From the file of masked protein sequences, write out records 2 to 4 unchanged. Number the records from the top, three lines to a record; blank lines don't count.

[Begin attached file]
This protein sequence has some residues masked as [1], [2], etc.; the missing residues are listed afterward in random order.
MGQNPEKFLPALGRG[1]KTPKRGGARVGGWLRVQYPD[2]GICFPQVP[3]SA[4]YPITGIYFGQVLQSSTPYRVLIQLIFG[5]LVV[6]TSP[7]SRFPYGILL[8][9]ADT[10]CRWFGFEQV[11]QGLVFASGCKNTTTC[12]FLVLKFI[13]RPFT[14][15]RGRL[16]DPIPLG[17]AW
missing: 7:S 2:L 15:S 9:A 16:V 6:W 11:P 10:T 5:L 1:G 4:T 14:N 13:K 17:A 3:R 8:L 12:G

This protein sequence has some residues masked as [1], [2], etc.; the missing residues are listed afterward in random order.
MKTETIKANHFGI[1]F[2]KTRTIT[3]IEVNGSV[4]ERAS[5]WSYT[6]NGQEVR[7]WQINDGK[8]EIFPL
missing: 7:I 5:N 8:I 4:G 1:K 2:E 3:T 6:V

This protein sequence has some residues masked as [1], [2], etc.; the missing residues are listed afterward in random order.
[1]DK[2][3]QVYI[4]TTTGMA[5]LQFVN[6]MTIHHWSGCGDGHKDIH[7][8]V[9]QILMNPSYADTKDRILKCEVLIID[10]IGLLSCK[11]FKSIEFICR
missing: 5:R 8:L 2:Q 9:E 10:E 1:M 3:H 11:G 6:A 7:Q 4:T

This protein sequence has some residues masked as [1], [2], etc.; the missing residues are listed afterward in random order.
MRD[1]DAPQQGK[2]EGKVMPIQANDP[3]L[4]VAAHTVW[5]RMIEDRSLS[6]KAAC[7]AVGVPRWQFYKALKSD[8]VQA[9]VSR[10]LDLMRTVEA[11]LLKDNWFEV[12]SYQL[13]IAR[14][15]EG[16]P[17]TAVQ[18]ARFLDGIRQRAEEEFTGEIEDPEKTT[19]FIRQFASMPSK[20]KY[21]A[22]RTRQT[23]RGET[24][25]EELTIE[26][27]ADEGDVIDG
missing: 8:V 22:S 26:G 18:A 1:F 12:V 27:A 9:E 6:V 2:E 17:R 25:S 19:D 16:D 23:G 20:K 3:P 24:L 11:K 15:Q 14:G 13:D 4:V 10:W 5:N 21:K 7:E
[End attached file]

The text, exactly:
This protein sequence has some residues masked as [1], [2], etc.; the missing residues are listed afterward in random order.
MKTETIKANHFGI[1]F[2]KTRTIT[3]IEVNGSV[4]ERAS[5]WSYT[6]NGQEVR[7]WQINDGK[8]EIFPL
missing: 7:I 5:N 8:I 4:G 1:K 2:E 3:T 6:V

This protein sequence has some residues masked as [1], [2], etc.; the missing residues are listed afterward in random order.
[1]DK[2][3]QVYI[4]TTTGMA[5]LQFVN[6]MTIHHWSGCGDGHKDIH[7][8]V[9]QILMNPSYADTKDRILKCEVLIID[10]IGLLSCK[11]FKSIEFICR
missing: 5:R 8:L 2:Q 9:E 10:E 1:M 3:H 11:G 6:A 7:Q 4:T

This protein sequence has some residues masked as [1], [2], etc.; the missing residues are listed afterward in random order.
MRD[1]DAPQQGK[2]EGKVMPIQANDP[3]L[4]VAAHTVW[5]RMIEDRSLS[6]KAAC[7]AVGVPRWQFYKALKSD[8]VQA[9]VSR[10]LDLMRTVEA[11]LLKDNWFEV[12]SYQL[13]IAR[14][15]EG[16]P[17]TAVQ[18]ARFLDGIRQRAEEEFTGEIEDPEKTT[19]FIRQFASMPSK[20]KY[21]A[22]RTRQT[23]RGET[24][25]EELTIE[26][27]ADEGDVIDG
missing: 8:V 22:S 26:G 18:A 1:F 12:V 27:A 9:E 6:V 2:E 17:R 25:S 19:D 16:D 23:G 20:K 3:P 24:L 11:K 15:Q 14:G 13:D 4:V 10:W 5:N 21:K 7:E